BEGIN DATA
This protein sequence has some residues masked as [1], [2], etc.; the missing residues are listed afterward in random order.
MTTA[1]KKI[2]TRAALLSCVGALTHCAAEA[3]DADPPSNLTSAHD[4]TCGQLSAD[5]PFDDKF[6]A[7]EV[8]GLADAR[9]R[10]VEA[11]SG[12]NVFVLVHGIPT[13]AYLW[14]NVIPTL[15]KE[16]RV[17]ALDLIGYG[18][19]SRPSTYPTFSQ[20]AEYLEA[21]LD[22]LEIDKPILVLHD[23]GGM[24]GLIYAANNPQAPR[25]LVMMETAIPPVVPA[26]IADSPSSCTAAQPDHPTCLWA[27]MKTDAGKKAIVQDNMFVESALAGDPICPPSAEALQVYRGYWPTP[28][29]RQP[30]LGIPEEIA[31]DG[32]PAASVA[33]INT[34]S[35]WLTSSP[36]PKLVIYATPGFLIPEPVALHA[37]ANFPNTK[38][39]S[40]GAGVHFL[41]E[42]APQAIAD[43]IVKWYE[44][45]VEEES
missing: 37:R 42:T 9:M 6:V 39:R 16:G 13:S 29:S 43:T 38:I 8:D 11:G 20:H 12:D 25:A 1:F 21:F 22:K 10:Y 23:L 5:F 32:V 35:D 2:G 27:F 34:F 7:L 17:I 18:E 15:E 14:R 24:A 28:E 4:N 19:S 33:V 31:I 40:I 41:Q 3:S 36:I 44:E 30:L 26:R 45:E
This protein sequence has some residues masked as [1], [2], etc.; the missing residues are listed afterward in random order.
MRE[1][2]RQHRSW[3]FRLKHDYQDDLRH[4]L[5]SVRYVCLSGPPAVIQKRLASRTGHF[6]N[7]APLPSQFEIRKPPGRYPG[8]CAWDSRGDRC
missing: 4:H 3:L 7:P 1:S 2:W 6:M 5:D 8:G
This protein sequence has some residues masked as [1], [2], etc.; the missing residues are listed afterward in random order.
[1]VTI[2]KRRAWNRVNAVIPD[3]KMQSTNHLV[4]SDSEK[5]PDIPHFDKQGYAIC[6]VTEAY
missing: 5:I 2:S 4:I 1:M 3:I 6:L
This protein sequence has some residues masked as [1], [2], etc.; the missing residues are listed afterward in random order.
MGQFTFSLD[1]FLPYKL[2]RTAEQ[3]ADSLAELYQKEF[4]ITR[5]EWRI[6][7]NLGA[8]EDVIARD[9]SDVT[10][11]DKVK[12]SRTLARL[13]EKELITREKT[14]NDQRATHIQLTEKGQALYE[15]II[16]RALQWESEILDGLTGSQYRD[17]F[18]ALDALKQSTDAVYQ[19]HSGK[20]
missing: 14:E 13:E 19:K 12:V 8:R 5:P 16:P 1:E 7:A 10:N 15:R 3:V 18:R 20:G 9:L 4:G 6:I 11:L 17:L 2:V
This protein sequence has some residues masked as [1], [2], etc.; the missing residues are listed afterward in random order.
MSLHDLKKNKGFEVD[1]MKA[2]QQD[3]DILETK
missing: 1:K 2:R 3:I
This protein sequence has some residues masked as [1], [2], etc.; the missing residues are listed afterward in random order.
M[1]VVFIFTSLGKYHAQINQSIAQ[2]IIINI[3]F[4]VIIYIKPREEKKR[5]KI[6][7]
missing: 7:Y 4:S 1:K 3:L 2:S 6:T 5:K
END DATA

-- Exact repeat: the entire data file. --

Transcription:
This protein sequence has some residues masked as [1], [2], etc.; the missing residues are listed afterward in random order.
MTTA[1]KKI[2]TRAALLSCVGALTHCAAEA[3]DADPPSNLTSAHD[4]TCGQLSAD[5]PFDDKF[6]A[7]EV[8]GLADAR[9]R[10]VEA[11]SG[12]NVFVLVHGIPT[13]AYLW[14]NVIPTL[15]KE[16]RV[17]ALDLIGYG[18][19]SRPSTYPTFSQ[20]AEYLEA[21]LD[22]LEIDKPILVLHD[23]GGM[24]GLIYAANNPQAPR[25]LVMMETAIPPVVPA[26]IADSPSSCTAAQPDHPTCLWA[27]MKTDAGKKAIVQDNMFVESALAGDPICPPSAEALQVYRGYWPTP[28][29]RQP[30]LGIPEEIA[31]DG[32]PAASVA[33]INT[34]S[35]WLTSSP[36]PKLVIYATPGFLIPEPVALHA[37]ANFPNTK[38][39]S[40]GAGVHFL[41]E[42]APQAIAD[43]IVKWYE[44][45]VEEES
missing: 37:R 42:T 9:M 6:V 39:R 16:G 13:S 29:S 43:T 38:I 8:D 11:G 20:H 12:D 25:A 1:F 21:F 22:K 10:Y 23:L 5:F 32:V 35:D 2:G 27:F 34:F 7:L 17:I 18:E 15:E 14:R 24:A 28:E 4:N 19:S 33:V 31:I 40:I 41:Q 3:S 36:I 44:E 30:L 26:R 45:E
This protein sequence has some residues masked as [1], [2], etc.; the missing residues are listed afterward in random order.
MRE[1][2]RQHRSW[3]FRLKHDYQDDLRH[4]L[5]SVRYVCLSGPPAVIQKRLASRTGHF[6]N[7]APLPSQFEIRKPPGRYPG[8]CAWDSRGDRC
missing: 4:H 3:L 7:P 1:S 2:W 6:M 5:D 8:G
This protein sequence has some residues masked as [1], [2], etc.; the missing residues are listed afterward in random order.
[1]VTI[2]KRRAWNRVNAVIPD[3]KMQSTNHLV[4]SDSEK[5]PDIPHFDKQGYAIC[6]VTEAY
missing: 5:I 2:S 4:I 1:M 3:I 6:L
This protein sequence has some residues masked as [1], [2], etc.; the missing residues are listed afterward in random order.
MGQFTFSLD[1]FLPYKL[2]RTAEQ[3]ADSLAELYQKEF[4]ITR[5]EWRI[6][7]NLGA[8]EDVIARD[9]SDVT[10][11]DKVK[12]SRTLARL[13]EKELITREKT[14]NDQRATHIQLTEKGQALYE[15]II[16]RALQWESEILDGLTGSQYRD[17]F[18]ALDALKQSTDAVYQ[19]HSGK[20]
missing: 14:E 13:E 19:K 12:V 8:R 5:P 16:P 1:E 7:A 10:N 15:R 3:V 18:R 20:G 9:L 4:G 6:I 11:L 17:L 2:V
This protein sequence has some residues masked as [1], [2], etc.; the missing residues are listed afterward in random order.
MSLHDLKKNKGFEVD[1]MKA[2]QQD[3]DILETK
missing: 1:K 2:R 3:I
This protein sequence has some residues masked as [1], [2], etc.; the missing residues are listed afterward in random order.
M[1]VVFIFTSLGKYHAQINQSIAQ[2]IIINI[3]F[4]VIIYIKPREEKKR[5]KI[6][7]
missing: 7:Y 4:S 1:K 3:L 2:S 6:T 5:K